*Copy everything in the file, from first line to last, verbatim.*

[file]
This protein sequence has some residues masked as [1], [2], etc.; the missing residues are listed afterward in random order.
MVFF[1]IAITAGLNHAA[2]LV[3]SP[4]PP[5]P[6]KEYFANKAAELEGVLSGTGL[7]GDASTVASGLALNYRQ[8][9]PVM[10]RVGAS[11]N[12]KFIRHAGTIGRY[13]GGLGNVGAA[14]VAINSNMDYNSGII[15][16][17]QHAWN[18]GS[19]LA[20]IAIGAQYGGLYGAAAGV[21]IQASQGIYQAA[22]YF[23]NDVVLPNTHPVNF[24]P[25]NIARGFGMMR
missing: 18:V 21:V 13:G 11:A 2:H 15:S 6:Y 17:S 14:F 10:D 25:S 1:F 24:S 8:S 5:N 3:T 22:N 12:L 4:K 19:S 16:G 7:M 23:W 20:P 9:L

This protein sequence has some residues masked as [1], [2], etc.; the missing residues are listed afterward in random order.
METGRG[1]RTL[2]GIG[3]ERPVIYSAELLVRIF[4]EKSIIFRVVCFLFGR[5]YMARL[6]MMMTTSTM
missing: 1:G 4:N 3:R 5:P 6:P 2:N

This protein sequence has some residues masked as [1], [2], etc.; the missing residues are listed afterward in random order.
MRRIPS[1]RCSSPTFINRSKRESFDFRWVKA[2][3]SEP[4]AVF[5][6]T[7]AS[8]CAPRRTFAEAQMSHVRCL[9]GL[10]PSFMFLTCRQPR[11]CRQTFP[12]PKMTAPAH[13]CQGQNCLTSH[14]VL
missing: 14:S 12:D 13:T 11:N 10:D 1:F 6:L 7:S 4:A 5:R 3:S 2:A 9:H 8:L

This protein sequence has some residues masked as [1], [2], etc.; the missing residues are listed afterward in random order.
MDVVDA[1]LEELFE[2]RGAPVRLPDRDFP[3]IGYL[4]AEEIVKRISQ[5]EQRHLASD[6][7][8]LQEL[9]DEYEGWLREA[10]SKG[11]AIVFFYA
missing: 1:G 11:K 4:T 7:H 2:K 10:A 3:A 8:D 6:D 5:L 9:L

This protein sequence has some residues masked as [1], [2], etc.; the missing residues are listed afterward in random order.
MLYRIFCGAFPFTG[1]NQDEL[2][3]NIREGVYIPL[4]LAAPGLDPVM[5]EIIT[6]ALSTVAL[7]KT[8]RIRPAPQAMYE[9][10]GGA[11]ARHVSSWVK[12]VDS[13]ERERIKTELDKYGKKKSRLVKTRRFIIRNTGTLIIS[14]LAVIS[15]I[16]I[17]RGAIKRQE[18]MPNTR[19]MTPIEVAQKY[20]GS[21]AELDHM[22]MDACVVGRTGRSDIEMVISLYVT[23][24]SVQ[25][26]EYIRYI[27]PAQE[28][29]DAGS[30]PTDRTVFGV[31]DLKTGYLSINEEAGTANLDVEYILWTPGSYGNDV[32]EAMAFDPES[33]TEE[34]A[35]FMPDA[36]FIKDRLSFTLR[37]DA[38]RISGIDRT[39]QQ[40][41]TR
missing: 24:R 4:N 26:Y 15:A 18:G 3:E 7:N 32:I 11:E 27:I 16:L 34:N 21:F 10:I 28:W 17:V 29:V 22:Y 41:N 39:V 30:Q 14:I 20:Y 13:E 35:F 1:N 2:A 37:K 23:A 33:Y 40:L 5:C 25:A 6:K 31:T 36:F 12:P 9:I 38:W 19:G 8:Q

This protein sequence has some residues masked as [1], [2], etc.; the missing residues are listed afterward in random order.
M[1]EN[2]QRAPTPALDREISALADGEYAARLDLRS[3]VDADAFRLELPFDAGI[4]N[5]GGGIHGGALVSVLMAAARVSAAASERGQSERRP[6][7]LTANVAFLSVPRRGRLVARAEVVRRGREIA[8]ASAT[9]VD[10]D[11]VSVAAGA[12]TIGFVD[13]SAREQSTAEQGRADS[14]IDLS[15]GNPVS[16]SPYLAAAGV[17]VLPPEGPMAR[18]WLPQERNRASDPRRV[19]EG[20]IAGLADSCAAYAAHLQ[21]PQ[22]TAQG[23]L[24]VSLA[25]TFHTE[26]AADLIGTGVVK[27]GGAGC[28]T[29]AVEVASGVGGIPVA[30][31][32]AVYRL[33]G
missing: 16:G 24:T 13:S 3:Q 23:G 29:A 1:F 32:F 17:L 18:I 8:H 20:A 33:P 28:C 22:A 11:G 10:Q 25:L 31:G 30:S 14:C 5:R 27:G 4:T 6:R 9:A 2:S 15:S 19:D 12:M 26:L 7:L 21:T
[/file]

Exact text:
This protein sequence has some residues masked as [1], [2], etc.; the missing residues are listed afterward in random order.
MVFF[1]IAITAGLNHAA[2]LV[3]SP[4]PP[5]P[6]KEYFANKAAELEGVLSGTGL[7]GDASTVASGLALNYRQ[8][9]PVM[10]RVGAS[11]N[12]KFIRHAGTIGRY[13]GGLGNVGAA[14]VAINSNMDYNSGII[15][16][17]QHAWN[18]GS[19]LA[20]IAIGAQYGGLYGAAAGV[21]IQASQGIYQAA[22]YF[23]NDVVLPNTHPVNF[24]P[25]NIARGFGMMR
missing: 18:V 21:V 13:G 11:A 2:H 15:S 6:Y 17:S 14:F 10:D 25:S 1:F 24:S 8:S 5:N 3:T 22:N 12:L 4:K 19:S 16:G 7:M 23:W 20:P 9:L

This protein sequence has some residues masked as [1], [2], etc.; the missing residues are listed afterward in random order.
METGRG[1]RTL[2]GIG[3]ERPVIYSAELLVRIF[4]EKSIIFRVVCFLFGR[5]YMARL[6]MMMTTSTM
missing: 1:G 4:N 3:R 5:P 6:P 2:N

This protein sequence has some residues masked as [1], [2], etc.; the missing residues are listed afterward in random order.
MRRIPS[1]RCSSPTFINRSKRESFDFRWVKA[2][3]SEP[4]AVF[5][6]T[7]AS[8]CAPRRTFAEAQMSHVRCL[9]GL[10]PSFMFLTCRQPR[11]CRQTFP[12]PKMTAPAH[13]CQGQNCLTSH[14]VL
missing: 14:S 12:D 13:T 11:N 10:D 1:F 6:L 7:S 4:A 5:R 3:S 2:A 9:H 8:L

This protein sequence has some residues masked as [1], [2], etc.; the missing residues are listed afterward in random order.
MDVVDA[1]LEELFE[2]RGAPVRLPDRDFP[3]IGYL[4]AEEIVKRISQ[5]EQRHLASD[6][7][8]LQEL[9]DEYEGWLREA[10]SKG[11]AIVFFYA
missing: 1:G 11:K 4:T 7:H 2:K 10:A 3:A 8:D 6:D 5:L 9:L

This protein sequence has some residues masked as [1], [2], etc.; the missing residues are listed afterward in random order.
MLYRIFCGAFPFTG[1]NQDEL[2][3]NIREGVYIPL[4]LAAPGLDPVM[5]EIIT[6]ALSTVAL[7]KT[8]RIRPAPQAMYE[9][10]GGA[11]ARHVSSWVK[12]VDS[13]ERERIKTELDKYGKKKSRLVKTRRFIIRNTGTLIIS[14]LAVIS[15]I[16]I[17]RGAIKRQE[18]MPNTR[19]MTPIEVAQKY[20]GS[21]AELDHM[22]MDACVVGRTGRSDIEMVISLYVT[23][24]SVQ[25][26]EYIRYI[27]PAQE[28][29]DAGS[30]PTDRTVFGV[31]DLKTGYLSINEEAGTANLDVEYILWTPGSYGNDV[32]EAMAFDPES[33]TEE[34]A[35]FMPDA[36]FIKDRLSFTLR[37]DA[38]RISGIDRT[39]QQ[40][41]TR
missing: 24:R 4:N 26:Y 15:A 18:G 3:E 7:N 32:I 11:E 27:I 16:L 34:N 21:F 10:I 28:W 17:V 29:V 22:Y 41:N 39:V 30:Q 14:I 20:Y 13:E 35:F 1:N 2:A 37:K 23:A 33:Y 40:L 5:C 25:A 6:K 31:T 36:F 12:P 9:I 38:W 19:G 8:Q

This protein sequence has some residues masked as [1], [2], etc.; the missing residues are listed afterward in random order.
M[1]EN[2]QRAPTPALDREISALADGEYAARLDLRS[3]VDADAFRLELPFDAGI[4]N[5]GGGIHGGALVSVLMAAARVSAAASERGQSERRP[6][7]LTANVAFLSVPRRGRLVARAEVVRRGREIA[8]ASAT[9]VD[10]D[11]VSVAAGA[12]TIGFVD[13]SAREQSTAEQGRADS[14]IDLS[15]GNPVS[16]SPYLAAAGV[17]VLPPEGPMAR[18]WLPQERNRASDPRRV[19]EG[20]IAGLADSCAAYAAHLQ[21]PQ[22]TAQG[23]L[24]VSLA[25]TFHTE[26]AADLIGTGVVK[27]GGAGC[28]T[29]AVEVASGVGGIPVA[30][31][32]AVYRL[33]G
missing: 16:G 24:T 13:S 3:Q 23:G 29:A 1:F 32:F 17:L 18:I 8:H 20:A 33:P 28:C 22:A 11:G 10:Q 25:L 31:G 30:S 14:C 5:R 27:G 4:T 6:R 9:A 2:S 15:S 19:D 12:M 26:L 7:L 21:T